Organisms must either synthesize or assimilate essential organic compounds to survive. The homocysteine synthase Met15 has been considered essential for inorganic sulfur assimilation in yeast since its discovery in the 1970s. As a result, MET15 has served as a genetic marker for hundreds of experiments that play a foundational role in eukaryote genetics and systems biology. Nevertheless, we demonstrate here through structural and evolutionary modeling, in vitro kinetic assays, and genetic complementation, that an alternative homocysteine synthase encoded by the previously uncharacterized gene YLL058W enables cells lacking Met15 to assimilate enough inorganic sulfur for survival and proliferation. These cells however fail to grow in patches or liquid cultures unless provided with exogenous methionine or other organosulfurs. We show that this growth failure, which has historically justified the status of MET15 as a classic auxotrophic marker, is largely explained by toxic accumulation of the gas hydrogen sulfide because of a metabolic bottleneck. When patched or cultured with a hydrogen sulfide chelator, and when propagated as colony grids, cells without Met15 assimilate inorganic sulfur and grow, and cells with Met15 achieve even higher yields. Thus, Met15 is not essential for inorganic sulfur assimilation in yeast. Instead, MET15 is the first example of a yeast gene whose loss conditionally prevents growth in a manner that depends on local gas exchange. Our results have broad implications for investigations of sulfur metabolism, including studies of stress response, methionine restriction, and aging. More generally, our findings illustrate how unappreciated experimental variables can obfuscate biological discovery.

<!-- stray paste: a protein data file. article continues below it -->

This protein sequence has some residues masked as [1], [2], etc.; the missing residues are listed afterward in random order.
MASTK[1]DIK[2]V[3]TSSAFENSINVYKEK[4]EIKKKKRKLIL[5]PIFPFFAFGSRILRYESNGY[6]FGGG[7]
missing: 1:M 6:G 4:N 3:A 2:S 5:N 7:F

Keywords: Saccharomyces cerevisiae; automated colony transfer; enzyme; genetic engineering; pinning; protein evolution; yeast genetics; yeast metabolism; yeast physiology.
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